About Me

My photo
Been knitting on and off for about 50 years, sporadically trying to crochet, just bought a lucet. More details about my knitting, crochet and tunisian crochet can be seen at https://www.ravelry.com/people/Rosebark for which you need to be a member, but this is free.

Sunday, 1 May 2011


And now for a post which is neither about for sale items, nor baby items for SCBU. Socks!  I have long had an issue with socks, as my feet are rather large.  The only socks I can buy which fit comfortably are men's socks.  Nothing wrong with that if I don't mind being limited to colours which are deemed suitable for men, which tend to be mostly dark (do no men want bright socks?).  Indeed, some are fun, like my Dalek socks, but I have long wanted socks that fit in prettier colours.  I have occasionally given in and bought the largest available women's socks because I've liked the colours/pattern/whatever, but they are always at least ½" too short, so not comfortable.  Then a couple of years ago (well maybe three by now) Susan and I went to I Knit (brilliant shop in  Lower Marsh, Waterloo - has bar and stays open late two or three nights a week!) and I bought a skein of bamboo/merino mix in sock weight/4 ply.  I made this up into a pair of socks on dpns knitting from the top down.  I found this quite challenging (the whole lot got thrown across the table at I Knit at one point and the lady next to me just calmly said - not at all nastily - "well it won't work if you do that"!), but was pleased with the result (see left below).  The photo was taken after they had been washed a time or three, so they had already lost some of their original colour, but they're still going strong now, although a little more faded.

The yarn for these cost, if I remember rightly, £13.20, which is quite a lot for a pair of socks, especially if you have to put in quite a few hours work as well to get them, so I didn't repeat the exercise immediately.  However, I went to a craft fair at Fairfield Halls, Croydon some time later and there was a stall where they were selling 100% merino yarns and I fell in love with the 'burnished' colourway.  They were selling it for £8.00, but I had already spent most of my money, so had to borrow a few quid from a friend to get this yarn, which I knitted up using the same pattern as the first, just knitting into the back of the knit stitches on the ribbing to make them slightly different.  The result can be seen above right (and I did pay my friend back when I next saw her, in case you wondered).  Another friend told me (at the next craft fair at Fairfield Halls) that merino is not ideal for socks, as it does not wear well, which has proven to be the case as the toes of these socks are now getting rather thin.  I've still got a little yarn left over somewhere, so will have to start darning, because they are still so comfortable compared with shop socks!  This is a revelation in itself, as I thought I was allergic to all wools, but have discovered since restarting knitting that merino is OK for me, even at 100%. (Still loathe Shetland wool though!)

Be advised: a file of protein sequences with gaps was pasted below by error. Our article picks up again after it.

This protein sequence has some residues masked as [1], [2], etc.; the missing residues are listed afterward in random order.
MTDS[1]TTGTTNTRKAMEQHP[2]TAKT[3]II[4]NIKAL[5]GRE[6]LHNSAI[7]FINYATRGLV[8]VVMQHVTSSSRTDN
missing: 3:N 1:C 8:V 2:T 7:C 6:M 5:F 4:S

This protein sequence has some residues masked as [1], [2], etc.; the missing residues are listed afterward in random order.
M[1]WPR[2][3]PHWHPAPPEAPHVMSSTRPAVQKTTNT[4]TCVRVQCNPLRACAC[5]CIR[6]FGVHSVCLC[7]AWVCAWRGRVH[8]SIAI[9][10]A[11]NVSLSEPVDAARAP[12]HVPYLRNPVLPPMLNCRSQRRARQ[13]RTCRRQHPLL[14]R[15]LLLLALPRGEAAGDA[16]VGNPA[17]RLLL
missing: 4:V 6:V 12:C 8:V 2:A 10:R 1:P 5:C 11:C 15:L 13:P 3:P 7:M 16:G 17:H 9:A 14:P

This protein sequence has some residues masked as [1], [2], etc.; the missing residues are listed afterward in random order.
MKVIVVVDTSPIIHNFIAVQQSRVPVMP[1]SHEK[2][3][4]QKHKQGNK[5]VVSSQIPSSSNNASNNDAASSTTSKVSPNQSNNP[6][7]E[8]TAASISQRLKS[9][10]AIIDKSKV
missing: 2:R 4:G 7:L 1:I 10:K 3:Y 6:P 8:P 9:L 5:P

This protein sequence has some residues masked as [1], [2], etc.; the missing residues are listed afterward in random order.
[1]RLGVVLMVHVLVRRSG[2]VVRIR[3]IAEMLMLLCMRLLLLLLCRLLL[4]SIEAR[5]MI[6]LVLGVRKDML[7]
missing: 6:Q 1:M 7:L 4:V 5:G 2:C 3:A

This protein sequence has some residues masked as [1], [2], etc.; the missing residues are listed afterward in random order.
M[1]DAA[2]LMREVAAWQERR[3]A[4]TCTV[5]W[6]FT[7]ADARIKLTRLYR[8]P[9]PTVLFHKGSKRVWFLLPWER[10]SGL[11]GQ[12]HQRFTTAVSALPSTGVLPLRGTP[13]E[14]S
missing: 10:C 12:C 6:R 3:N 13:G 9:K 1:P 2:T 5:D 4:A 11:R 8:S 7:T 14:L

So I now had two pairs of socks that fit comfortably and are not in standard men's colours.  But I wanted more!  And I didn't really want to use dpns knitting from the top down, because this involves grafting the toes (Kitchener stitch), which I can do, but find it tedious.  Then I saw the same friend who had lent me the money knitting a pair of socks on two circular needles (may add her name later, when I've asked for permission).  I had heard of magic loop meanwhile, but had, for the time being at least, disregarded this as seeming just as awkward as dpns.  I watched her and she explained how knitting with two circulars works and it set me thinking this might be worth trying, and I liked the idea of doing them from the toe up.   The idea lay fallow for a while, then Susan gave me Wendy Johnson's 'Socks from the Toe Up' book for Christmas.  It does contain a description of how to do Judy's Magic Cast On (and a few others, but Judy's seemed to me to be the best).  I couldn't quite get the hang of it just from the book, but watched Cat Bordhi's video on YouTube a few times and have pretty much got the hang of it now.  So I then knitted myself a lacy pair, 'Riding on the Metro', from some 50% cotton/50% acrylic yarn I bought cheap on ebay, with the result shown below.  I have made them in the larger size on one size larger needles than the pattern suggests, as my tension square was a little small on the correct size needles.  The resulting socks are very slightly large, but not ridiculously, just comfortably so.

I thought that the ribbed top suggested wouldn't go as well with the lacy pattern as a picot edging, so I got all adventurous and did that instead.  Steady on!  Susan liked these and, as I have more than half the cone of this yarn left over, she has persuaded me to do another pair from this book for her in the same yarn, so I'm part way through the I Heart Socks ones.  Picture to follow some time later when they're done.  Then I'll have to make some more for myself.  BTW socks are really rather time-consuming, even by this method, so I am not prepared to knit socks for other people, as the charge for my time would be prohibitive.  I heard about a pair of socks being advertised on Coriandr (one of the hand-made goods selling websites) at something like £200.  Sounds ridiculous?  Yes, but when you factor everything in, it's really not.  So socks are only going to be knitted by me for myself and, very rarely, for Susan.

Little general comment: these initial posts are quite long, because I'm dealing with whole sections of stuff at a time, but I will no doubt be putting up smaller posts, as I just add things I have just made, rather than several years' worth in one go.

No comments:

Post a Comment